Friday, January 26, 2018

I Am a Truck

My brother sent me his copy of I Am a Truck in the mail the other day.  He was planning on exchanging it at a used book store, but saw that it was on my Goodreads Want To Read shelf, so he sent it my way instead.  I came across it while looking at the giller Prize nominees (it was a finalist); I think the title is hilarious, and it sounded interesting enough, so I thought I'd read it when I got a chance.  The book is a slim volume, so I started reading it the night it arrived and finished it the next day.

I Am a Truck is the story of Rejean and Agathe.  They're about to celebrate their 20th wedding anniversary when Rejean doesn't come home.  His Silverado truck, which was his pride and joy, is found abandoned on the side of the road. Agathe can't imagine him leaving her, but when he fails to come home after a few weeks, she takes a job in the mall.  She spends her breaks fondling the shirts she used to buy Rejean in the Big and Tall department of a nearby store until she falls in with her coworker, Debbie.  Debbie shares her knowledge of rock and roll, a genre Agathe always loved but was never able to listen to because of stigma from her family. 

I liked how the narrative was structured, showing us what was happening with Agathe in the hear and now, and showing what happened to Rejean in the past that led to the Silverado being found on the side of the road.  Rejean had struck up a friendship with Martin, a Chevy salesman.  Martin was an awkward little man who had no family and friends; his friendship with Rejean meant everything to him.

I really, really liked the book up to until the point where you find out what happened to Rejean.  I thought everything was great, and the moment was a real gut punch (even though I kind of had an inkling of what might happen).  But then the book kept going.

Rejean had boosted Martin's truck, and was then hit by a transport.  I figured at that point that Rejean was dead.  But he survived somehow, and was nursed back to health by Colonel Weed, some mobster-type of guy who lived out in the woods making cheese (then getting people to sell the cheese and taking a rather large cut of the proceeds).  For some reason, this whole scenario made me think of the patron of Cancun from Dolphin Dreams.  But anyway, Colonel Weed nurses Rejean back to health (and loves that Rejean is French - the two converse quite a lot).  Rejean has lost his memory, and so just stays out with Colonel Weed for quite awhile, until gradually becoming an enforcer (that's why no one has seen Rejean for months).  Rejean is sent to shake up the manager at the store Agathe works at, which is the only reason she finds him.  He comes back to their home, but he remembers nothing.  Eventually, Agathe decides she has to let him go because it is the better option rather than continuing to live in mental agony with him not remembering her.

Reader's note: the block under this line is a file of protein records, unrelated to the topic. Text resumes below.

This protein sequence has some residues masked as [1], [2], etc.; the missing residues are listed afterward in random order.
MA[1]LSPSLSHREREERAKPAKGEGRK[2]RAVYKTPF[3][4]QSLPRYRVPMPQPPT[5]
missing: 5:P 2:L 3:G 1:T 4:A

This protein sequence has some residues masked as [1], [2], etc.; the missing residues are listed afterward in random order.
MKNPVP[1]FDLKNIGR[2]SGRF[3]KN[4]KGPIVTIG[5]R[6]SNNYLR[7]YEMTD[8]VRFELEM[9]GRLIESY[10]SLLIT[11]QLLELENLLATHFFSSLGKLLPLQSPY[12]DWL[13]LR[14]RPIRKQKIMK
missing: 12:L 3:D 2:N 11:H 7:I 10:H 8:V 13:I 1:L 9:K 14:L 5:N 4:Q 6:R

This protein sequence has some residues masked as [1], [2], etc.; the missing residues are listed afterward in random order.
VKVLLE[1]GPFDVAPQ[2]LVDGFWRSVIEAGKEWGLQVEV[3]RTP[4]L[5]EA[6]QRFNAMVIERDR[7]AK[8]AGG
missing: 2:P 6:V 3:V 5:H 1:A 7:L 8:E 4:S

In my mind, that whole part of the book was ridiculous.  It robbed the emotional impact of when it looked like Rejean was gone.  And rather than everyone just slowly moving on with their lives (or not, as Martin probably would not have), the book took crazy and unwelcome turns.  It's a real shame, because before all this happened, I would have heartily recommended the book as a quick and interesting look at moving on after loss.  But now it's just this weird thing that had the potential to be so much better.

But hey, it still got nominated for the Giller.  So obviously there are people who don't feel the same way as me about it.

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